Tuesday, September 2, 2014

breakfast junk

One of the signs I'm getting older is that I need to keep a better eye on my diet. Fast food does unpleasant things to my digestion. And I really can't deal with sugary breakfasts anymore. If I have a doughnut or one of those individually-wrapped convenience store pastries, I'll be ok for an hour or so, and then I'll crash and be out of it for the rest of the day.

My ideal breakfast for fieldwork has complex carbs and some sort of protein to keep me going through unpleasant weather and long hours. Ideally, I get a big bowl of oatmeal with nuts (and maybe some brown sugar), some sort of protein (whatever egg thing is available or a dairy product like cottage cheese), and a piece of fruit.

I can work with less ideal conditions when I'm traveling, such as continental breakfasts: some sort of whole-grain cereal without a lot of added sugar, maybe some granola with nuts, and whatever fruit they have buried in the back (old bananas?). But I was recently stumped by a hotel that had nothing but sugary stuff: froot loops and frosted flakes for cereal. "Maple & brown sugar" instant oatmeal (I used to eat that stuff, but either the formulation changed or my taste buds did, because it's way too sweet for me now). Frosted danishes. And even though the hotel supposedly had a hot breakfast, the only thing they had ready by the time I had to go was their signature frosted cinnamon buns. I did eventually find some non-sugary breakfast items: hard-boiled eggs in the dairy case. Whole-wheat toast hidden behind the danishes.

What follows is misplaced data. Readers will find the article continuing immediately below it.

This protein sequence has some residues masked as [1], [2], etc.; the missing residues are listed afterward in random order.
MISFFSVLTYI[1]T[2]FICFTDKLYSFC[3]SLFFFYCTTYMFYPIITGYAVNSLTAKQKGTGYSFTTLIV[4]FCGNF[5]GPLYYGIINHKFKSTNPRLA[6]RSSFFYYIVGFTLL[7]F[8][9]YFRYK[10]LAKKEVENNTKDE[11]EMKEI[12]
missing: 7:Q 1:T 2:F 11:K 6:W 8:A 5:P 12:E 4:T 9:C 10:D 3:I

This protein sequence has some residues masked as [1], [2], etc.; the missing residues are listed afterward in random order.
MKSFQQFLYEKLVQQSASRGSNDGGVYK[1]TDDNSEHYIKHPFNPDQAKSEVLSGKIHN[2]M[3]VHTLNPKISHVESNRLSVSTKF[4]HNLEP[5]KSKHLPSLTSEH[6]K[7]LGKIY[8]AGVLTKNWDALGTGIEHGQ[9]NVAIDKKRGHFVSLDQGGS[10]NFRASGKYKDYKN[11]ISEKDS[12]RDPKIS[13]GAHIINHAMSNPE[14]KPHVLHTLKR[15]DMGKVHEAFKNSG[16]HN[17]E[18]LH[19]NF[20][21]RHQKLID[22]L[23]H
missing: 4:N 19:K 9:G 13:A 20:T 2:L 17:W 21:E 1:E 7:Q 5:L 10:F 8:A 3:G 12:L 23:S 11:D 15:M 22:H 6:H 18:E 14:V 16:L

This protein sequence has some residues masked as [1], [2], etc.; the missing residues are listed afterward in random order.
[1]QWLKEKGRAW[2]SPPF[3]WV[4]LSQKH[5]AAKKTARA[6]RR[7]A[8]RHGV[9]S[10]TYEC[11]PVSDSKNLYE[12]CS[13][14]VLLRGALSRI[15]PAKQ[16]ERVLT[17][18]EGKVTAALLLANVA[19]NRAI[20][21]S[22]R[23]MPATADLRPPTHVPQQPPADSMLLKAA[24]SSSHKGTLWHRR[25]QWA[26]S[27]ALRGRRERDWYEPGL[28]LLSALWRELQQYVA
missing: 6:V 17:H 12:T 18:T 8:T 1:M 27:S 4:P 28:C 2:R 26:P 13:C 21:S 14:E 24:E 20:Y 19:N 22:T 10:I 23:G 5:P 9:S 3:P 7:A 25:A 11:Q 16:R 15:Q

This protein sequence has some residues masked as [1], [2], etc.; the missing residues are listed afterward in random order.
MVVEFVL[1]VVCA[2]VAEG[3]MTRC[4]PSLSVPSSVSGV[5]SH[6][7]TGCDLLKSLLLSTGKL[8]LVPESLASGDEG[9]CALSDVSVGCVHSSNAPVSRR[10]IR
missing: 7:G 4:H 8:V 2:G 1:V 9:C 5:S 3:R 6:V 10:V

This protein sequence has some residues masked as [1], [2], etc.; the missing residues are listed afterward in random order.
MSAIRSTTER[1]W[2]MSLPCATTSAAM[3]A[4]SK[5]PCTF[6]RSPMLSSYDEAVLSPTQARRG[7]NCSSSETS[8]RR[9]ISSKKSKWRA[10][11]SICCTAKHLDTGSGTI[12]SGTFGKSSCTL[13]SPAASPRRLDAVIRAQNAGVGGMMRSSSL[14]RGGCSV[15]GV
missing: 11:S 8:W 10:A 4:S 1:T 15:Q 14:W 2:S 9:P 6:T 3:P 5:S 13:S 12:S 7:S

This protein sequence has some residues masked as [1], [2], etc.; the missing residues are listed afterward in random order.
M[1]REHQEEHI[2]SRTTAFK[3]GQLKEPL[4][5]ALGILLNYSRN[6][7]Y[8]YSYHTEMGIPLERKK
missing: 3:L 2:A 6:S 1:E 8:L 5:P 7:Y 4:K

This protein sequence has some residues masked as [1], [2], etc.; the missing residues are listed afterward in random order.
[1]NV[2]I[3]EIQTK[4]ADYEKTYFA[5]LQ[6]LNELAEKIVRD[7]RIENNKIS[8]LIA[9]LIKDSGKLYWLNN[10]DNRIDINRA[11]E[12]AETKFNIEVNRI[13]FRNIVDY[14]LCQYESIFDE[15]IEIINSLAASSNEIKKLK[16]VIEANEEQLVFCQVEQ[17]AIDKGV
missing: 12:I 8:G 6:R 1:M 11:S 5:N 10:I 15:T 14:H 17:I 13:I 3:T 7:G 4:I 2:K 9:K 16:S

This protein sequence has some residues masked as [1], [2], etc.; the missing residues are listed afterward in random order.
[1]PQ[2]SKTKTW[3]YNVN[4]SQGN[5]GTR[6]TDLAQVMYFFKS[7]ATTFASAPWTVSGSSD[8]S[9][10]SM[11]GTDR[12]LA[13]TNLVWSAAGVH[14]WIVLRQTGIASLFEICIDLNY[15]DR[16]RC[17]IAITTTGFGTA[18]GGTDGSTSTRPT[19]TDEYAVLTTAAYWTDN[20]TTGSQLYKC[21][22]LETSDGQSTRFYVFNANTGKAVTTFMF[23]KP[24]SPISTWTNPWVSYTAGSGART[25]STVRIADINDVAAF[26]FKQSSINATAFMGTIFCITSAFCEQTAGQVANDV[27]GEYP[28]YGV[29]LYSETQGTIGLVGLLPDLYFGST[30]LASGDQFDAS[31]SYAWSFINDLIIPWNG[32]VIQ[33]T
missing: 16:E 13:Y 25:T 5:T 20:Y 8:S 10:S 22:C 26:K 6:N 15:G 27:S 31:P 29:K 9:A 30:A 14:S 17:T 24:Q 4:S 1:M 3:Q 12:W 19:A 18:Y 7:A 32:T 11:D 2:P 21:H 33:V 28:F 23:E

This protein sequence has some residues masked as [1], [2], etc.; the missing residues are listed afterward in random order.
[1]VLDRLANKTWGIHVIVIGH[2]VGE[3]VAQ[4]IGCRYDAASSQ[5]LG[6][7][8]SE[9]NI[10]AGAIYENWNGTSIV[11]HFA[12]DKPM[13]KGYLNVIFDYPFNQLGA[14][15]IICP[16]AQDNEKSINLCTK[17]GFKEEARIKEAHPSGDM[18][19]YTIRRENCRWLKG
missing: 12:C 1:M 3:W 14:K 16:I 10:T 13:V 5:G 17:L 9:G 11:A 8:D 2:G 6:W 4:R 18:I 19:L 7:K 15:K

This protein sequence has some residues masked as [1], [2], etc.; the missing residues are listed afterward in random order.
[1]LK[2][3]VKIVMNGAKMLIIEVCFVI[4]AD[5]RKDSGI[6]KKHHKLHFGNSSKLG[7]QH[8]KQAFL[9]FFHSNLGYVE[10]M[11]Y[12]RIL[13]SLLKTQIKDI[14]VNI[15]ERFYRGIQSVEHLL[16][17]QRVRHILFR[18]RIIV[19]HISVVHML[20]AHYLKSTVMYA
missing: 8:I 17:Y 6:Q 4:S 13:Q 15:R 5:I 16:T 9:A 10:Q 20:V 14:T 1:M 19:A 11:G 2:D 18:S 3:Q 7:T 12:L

I think that part of the problem was that this hotel catered more to tourists. And when you're on vacation, it can be fun to eat junk food for breakfast ("look, honey - fresh warm sticky buns!"). But when I'm traveling for work and staying at a hotel, this is part of my life. I can't eat that crap on a daily basis without some serious consequences.

I know what you're thinking: geez, just buy some healthy breakfast stuff and keep it in your room already! But my options are somewhat limited if I don't have a fridge/microwave and I don't want to turn into a granola bar. Also, I'm a cheapskate.

1 comment:

Chuck Magee said...

If you are there with a team, for significant periods of time, or for repeat business, then lean on them to provide decent tucker. Or check into a different hotel and tell them why on your way out.

Let them ignore their business travelers at their peril.